Setting up an AWS ec2 instance for Nginx, Django, uWSGI, and MySQL
Getting an ubuntu server set up on AWS
Log into your AWS panel and navigate into the EC2 management console. Click “Launch Instance”. Select “Classic Wizard” and then click continue.
- Choose an AMI
- Choose “Ubuntu Server 12.04.1 LTS” AMI and click continue.
- Instance Details
- Make sure that the number of Instances is set to “1” and that instance Type is set to “T1 Micro” and click Continue.
- Under “Advanced Instance Options” leave all options defaulted and click Continue.
- Under “Storage Device Configuration” leave all options defaulted and click Continue.
- K/V Pairs
- Add a Key “Name” with a value describing the app/apps that will be living on this server.
- Add a Key “Stack” with a value that describes the application stack “django, MySQL, nginx”
- Click Continue
- Create Key Pair
- Under Create a new Key Pair, enter the same value as you used in your “Name” K/V in the last step.
- Click the “Create and Download Key Pair” link and note where this saves to on your computer (this is your .pem file referred to later).
- Then Click Continue
- Configure Firewall
- Create a new Security Group
- For “Group Name” enter “Developers”.
- For “Group Description” enter “Anyone Collaborating”.
- Create Rules for MySQL, SSH, and HTTP.
- Click Continue.
- look over everything and click Launch.
- Navigate to the EC2 management console.
- Under “NETWORK & SECURITY” click on “Elastic IPs”.
- At the top of the page click “Allocate New Address”.
- For “EIP used in” select “EC2” and click “Yes, Allocate”.
- Select the New EIP by clicking the checkbox next to it and click “Associate Address” at the top of the page.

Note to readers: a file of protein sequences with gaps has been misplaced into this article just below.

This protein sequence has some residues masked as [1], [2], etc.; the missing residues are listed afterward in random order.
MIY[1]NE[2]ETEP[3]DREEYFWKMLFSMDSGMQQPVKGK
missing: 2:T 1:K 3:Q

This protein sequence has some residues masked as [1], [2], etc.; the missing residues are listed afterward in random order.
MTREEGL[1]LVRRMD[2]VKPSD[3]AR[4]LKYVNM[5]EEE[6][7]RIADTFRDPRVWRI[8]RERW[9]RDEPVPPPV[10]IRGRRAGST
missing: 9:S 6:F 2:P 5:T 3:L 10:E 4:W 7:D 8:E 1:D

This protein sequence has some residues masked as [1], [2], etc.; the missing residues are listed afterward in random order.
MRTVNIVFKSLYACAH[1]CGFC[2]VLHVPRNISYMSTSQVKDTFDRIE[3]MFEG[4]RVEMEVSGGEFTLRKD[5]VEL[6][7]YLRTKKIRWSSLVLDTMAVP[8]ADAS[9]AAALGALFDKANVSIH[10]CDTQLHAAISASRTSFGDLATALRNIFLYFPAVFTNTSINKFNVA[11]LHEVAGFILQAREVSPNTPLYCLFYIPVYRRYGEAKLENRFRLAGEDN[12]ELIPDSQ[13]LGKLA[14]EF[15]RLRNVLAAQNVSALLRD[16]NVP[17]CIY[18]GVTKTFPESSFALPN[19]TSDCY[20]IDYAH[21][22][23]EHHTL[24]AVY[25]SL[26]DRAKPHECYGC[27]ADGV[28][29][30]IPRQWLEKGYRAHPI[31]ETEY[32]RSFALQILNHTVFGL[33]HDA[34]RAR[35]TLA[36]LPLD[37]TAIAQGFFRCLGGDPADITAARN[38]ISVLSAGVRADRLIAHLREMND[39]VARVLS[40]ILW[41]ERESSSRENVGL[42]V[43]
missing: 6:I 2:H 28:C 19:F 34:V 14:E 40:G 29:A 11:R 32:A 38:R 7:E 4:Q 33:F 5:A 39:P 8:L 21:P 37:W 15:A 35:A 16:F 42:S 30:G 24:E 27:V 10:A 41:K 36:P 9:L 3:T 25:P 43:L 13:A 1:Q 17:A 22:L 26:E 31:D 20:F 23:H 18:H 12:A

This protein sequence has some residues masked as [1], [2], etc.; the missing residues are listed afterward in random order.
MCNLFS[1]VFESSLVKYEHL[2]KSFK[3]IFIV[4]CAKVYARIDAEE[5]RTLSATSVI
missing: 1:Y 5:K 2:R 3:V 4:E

- Select the EC2 instance you created in the step prior and click “Yes, Allocate”.
Do you have a domain you want to point to this IP? go to your DNS management console where the domain is registered and create an A record pointing the domain to the EIP
Now wait for the DNS to propagate
Configure your server
Run the following command
chmod 600 <your pem filename>.pem && ssh -i <your pem filename>.pem [email protected]<your EIP> to ssh into your server.
Set ubuntu user’s password
sudo passwd ubuntu and follow the steps to change the default user’s password.
Set up the directories to run your applications
mkdir ~/web/web is where the applications (vhosts) will live
mkdir ~/web/<vhost>/name the vhost appropriately (usually for me www.domain.com OR dev.domain.com)
mkdir ~/web/<vhost>/app/location where the project’s git will be initialized
mkdir ~/web/<vhost>/logs/location of logs
mkdir ~/web/<vhost>/static/location of static assets for collectstatic
mkdir ~/web/<vhost>/media/location of user uploaded media
Enabling ubuntu’s Multiverse
sudo cp /etc/apt/sources.list /etc/apt/sources.list.backupbackup sources list
sudo nano /etc/apt/sources.listand uncomment the multiverse lines that look like the following and then save.
deb http://us-east-1.ec2.archive.ubuntu.com/ubuntu/ precise multiverse
deb-src http://us-east-1.ec2.archive.ubuntu.com/ubuntu/ precise multiverse
deb http://us-east-1.ec2.archive.ubuntu.com/ubuntu/ precise-updates multiverse
deb-src http://us-east-1.ec2.archive.ubuntu.com/ubuntu/ precise-updates multiverse
sudo apt-get update
- install python headers
sudo aptitude install python2.7-dev
sudo aptitude install python-setuptools
sudo easy_install pip
sudo pip install virtualenv
cd /home/ubuntu/web/<vhost.com>/ && virtualenv --no-site-packages venv